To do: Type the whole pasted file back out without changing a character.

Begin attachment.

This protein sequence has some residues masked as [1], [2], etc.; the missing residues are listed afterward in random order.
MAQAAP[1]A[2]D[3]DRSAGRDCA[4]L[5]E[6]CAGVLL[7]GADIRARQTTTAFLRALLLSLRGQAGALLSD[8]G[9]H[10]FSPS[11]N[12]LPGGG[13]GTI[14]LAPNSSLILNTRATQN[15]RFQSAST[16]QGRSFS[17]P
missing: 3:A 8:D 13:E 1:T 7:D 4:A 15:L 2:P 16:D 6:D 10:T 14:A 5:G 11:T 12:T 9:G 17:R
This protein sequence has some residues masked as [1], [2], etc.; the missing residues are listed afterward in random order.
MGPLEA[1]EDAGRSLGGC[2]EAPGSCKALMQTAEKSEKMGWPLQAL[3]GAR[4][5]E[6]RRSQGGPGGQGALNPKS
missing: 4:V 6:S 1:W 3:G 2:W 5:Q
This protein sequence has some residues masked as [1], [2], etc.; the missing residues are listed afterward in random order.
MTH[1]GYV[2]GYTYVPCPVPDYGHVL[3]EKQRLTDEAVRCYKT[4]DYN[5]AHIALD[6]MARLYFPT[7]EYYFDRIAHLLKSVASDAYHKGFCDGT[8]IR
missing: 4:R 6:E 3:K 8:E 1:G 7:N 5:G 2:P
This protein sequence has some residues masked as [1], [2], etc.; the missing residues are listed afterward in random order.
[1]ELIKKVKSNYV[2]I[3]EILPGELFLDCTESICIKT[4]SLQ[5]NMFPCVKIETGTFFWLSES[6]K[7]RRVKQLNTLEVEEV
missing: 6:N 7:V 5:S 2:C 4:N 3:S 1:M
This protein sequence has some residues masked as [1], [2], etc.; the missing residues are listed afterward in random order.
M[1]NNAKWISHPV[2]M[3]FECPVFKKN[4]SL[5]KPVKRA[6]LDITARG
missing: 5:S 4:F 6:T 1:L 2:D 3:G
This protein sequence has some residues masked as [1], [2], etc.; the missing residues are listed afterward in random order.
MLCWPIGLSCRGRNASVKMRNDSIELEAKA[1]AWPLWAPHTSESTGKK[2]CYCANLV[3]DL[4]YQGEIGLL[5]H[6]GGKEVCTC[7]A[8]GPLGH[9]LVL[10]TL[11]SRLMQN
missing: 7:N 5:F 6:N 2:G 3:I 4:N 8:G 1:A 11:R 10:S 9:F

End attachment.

This protein sequence has some residues masked as [1], [2], etc.; the missing residues are listed afterward in random order.
MAQAAP[1]A[2]D[3]DRSAGRDCA[4]L[5]E[6]CAGVLL[7]GADIRARQTTTAFLRALLLSLRGQAGALLSD[8]G[9]H[10]FSPS[11]N[12]LPGGG[13]GTI[14]LAPNSSLILNTRATQN[15]RFQSAST[16]QGRSFS[17]P
missing: 3:A 8:D 13:E 1:T 7:D 4:A 15:L 2:P 16:D 6:D 10:T 14:A 5:G 11:T 12:T 9:G 17:R
This protein sequence has some residues masked as [1], [2], etc.; the missing residues are listed afterward in random order.
MGPLEA[1]EDAGRSLGGC[2]EAPGSCKALMQTAEKSEKMGWPLQAL[3]GAR[4][5]E[6]RRSQGGPGGQGALNPKS
missing: 4:V 6:S 1:W 3:G 2:W 5:Q
This protein sequence has some residues masked as [1], [2], etc.; the missing residues are listed afterward in random order.
MTH[1]GYV[2]GYTYVPCPVPDYGHVL[3]EKQRLTDEAVRCYKT[4]DYN[5]AHIALD[6]MARLYFPT[7]EYYFDRIAHLLKSVASDAYHKGFCDGT[8]IR
missing: 4:R 6:E 3:K 8:E 1:G 7:N 5:G 2:P
This protein sequence has some residues masked as [1], [2], etc.; the missing residues are listed afterward in random order.
[1]ELIKKVKSNYV[2]I[3]EILPGELFLDCTESICIKT[4]SLQ[5]NMFPCVKIETGTFFWLSES[6]K[7]RRVKQLNTLEVEEV
missing: 6:N 7:V 5:S 2:C 4:N 3:S 1:M
This protein sequence has some residues masked as [1], [2], etc.; the missing residues are listed afterward in random order.
M[1]NNAKWISHPV[2]M[3]FECPVFKKN[4]SL[5]KPVKRA[6]LDITARG
missing: 5:S 4:F 6:T 1:L 2:D 3:G
This protein sequence has some residues masked as [1], [2], etc.; the missing residues are listed afterward in random order.
MLCWPIGLSCRGRNASVKMRNDSIELEAKA[1]AWPLWAPHTSESTGKK[2]CYCANLV[3]DL[4]YQGEIGLL[5]H[6]GGKEVCTC[7]A[8]GPLGH[9]LVL[10]TL[11]SRLMQN
missing: 7:N 5:F 6:N 2:G 3:I 4:N 8:G 1:A 11:R 10:S 9:F